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Are we about to see changes to the Anglo-Swiss tax agreement?

Are we about to see changes to the Anglo-Swiss tax agreement?

Britons with money salted away in Swiss bank accounts might find themselves paying more tax after changes were made to the Anglo-Swiss tax agreement.

The original agreement was that a withholding tax of between 19% and 34% would be levied on Swiss bank accounts belonging to British citizens. The banks would deduct the tax and forward it to the Treasury, but account holders would still remain anonymous. This arrangement was due to come into force in May next year.

Germany has an agreement that is almost identical to ours and the tax authorities there recently negotiated an increased withholding tax of between 21% and 41% for its citizens.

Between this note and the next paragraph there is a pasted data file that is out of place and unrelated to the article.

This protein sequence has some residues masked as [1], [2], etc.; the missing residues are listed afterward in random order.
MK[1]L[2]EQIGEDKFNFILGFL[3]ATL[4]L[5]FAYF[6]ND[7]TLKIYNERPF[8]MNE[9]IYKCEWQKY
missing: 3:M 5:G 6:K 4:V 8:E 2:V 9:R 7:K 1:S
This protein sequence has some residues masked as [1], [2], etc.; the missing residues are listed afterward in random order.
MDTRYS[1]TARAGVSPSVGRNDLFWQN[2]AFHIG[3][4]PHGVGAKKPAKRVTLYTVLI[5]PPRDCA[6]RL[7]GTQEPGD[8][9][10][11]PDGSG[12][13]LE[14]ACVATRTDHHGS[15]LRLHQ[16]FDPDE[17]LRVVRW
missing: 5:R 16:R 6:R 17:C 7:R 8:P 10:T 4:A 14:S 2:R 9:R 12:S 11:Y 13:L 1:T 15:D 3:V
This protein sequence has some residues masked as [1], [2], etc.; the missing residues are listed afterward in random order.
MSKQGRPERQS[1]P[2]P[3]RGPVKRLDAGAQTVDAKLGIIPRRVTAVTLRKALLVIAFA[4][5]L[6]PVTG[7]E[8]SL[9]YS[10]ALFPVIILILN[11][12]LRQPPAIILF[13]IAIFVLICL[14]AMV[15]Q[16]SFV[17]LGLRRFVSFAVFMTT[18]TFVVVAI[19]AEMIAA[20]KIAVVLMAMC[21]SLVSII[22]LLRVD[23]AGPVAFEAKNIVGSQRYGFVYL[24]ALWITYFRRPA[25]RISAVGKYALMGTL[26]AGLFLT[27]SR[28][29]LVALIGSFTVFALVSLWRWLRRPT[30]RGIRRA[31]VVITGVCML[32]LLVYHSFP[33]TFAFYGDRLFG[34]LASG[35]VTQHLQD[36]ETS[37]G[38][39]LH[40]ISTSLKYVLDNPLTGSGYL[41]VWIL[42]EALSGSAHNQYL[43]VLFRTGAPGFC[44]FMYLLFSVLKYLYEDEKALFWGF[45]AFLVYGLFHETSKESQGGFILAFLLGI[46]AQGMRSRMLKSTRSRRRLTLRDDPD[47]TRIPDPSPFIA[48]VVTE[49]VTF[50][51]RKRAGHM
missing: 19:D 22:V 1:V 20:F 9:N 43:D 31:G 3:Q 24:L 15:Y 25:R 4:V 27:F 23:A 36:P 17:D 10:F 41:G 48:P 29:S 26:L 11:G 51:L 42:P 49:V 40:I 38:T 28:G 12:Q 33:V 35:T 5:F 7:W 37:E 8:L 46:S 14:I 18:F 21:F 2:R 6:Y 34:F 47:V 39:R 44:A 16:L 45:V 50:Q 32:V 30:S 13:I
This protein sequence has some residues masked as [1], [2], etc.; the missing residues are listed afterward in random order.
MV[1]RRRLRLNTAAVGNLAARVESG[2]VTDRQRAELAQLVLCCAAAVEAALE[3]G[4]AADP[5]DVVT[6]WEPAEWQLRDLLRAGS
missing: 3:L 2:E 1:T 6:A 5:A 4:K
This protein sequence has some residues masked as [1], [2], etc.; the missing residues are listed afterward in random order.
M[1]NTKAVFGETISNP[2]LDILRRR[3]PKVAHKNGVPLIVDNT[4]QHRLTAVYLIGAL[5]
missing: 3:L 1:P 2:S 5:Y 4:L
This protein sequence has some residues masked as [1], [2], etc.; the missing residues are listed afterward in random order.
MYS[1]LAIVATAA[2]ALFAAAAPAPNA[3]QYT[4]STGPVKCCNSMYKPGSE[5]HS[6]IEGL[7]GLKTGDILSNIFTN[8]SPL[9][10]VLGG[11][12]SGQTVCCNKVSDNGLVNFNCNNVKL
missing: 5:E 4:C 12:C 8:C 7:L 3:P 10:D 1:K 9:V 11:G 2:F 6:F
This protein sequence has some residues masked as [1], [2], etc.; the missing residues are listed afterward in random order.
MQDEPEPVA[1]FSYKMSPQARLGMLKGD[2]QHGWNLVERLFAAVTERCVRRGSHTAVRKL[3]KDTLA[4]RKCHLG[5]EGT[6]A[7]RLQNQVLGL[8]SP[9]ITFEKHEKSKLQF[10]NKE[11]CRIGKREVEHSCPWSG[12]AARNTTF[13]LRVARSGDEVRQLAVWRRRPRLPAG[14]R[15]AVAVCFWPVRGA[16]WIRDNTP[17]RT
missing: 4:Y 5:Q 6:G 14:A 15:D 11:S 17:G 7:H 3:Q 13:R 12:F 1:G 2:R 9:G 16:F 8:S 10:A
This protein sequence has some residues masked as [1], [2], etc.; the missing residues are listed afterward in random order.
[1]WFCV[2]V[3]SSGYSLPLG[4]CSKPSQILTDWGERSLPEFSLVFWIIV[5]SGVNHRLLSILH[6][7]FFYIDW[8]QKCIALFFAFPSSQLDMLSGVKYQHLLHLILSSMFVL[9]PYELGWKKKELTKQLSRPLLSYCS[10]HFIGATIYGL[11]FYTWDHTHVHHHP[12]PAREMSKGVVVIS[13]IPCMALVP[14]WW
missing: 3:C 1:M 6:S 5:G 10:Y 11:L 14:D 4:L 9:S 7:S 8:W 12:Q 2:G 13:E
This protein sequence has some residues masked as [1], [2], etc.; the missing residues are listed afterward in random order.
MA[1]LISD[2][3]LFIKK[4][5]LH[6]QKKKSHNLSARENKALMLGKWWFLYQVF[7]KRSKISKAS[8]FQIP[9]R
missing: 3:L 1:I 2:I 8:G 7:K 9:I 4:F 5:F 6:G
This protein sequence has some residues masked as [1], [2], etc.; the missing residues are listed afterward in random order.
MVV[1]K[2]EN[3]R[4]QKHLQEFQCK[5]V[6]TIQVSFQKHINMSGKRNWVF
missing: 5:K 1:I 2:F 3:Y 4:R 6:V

John Cassidy, a partner at PKF, said he would be surprised if the UK did not attempt to implement a similar increase. The coalition wants to raise as much revenue as possible from this agreement given the current economic climate.

Experts say that the threat of changes to the Anglo-Swiss agreement will make the Liechtenstein tax disclosure facility seem even more attractive to UK tax evaders. Critics of the current arrangement say the deal with Switzerland is too soft, although most tax experts have welcomed it.

The government has not revealed how much it hopes to bring in from the Swiss deal but it is thought it could increase Treasury coffers by more than £5 billion a year. The Germans are expecting to raise around £8.3 billion over the next 12 months from their deal with the Swiss.

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Image: Swedish Flag by flo_p

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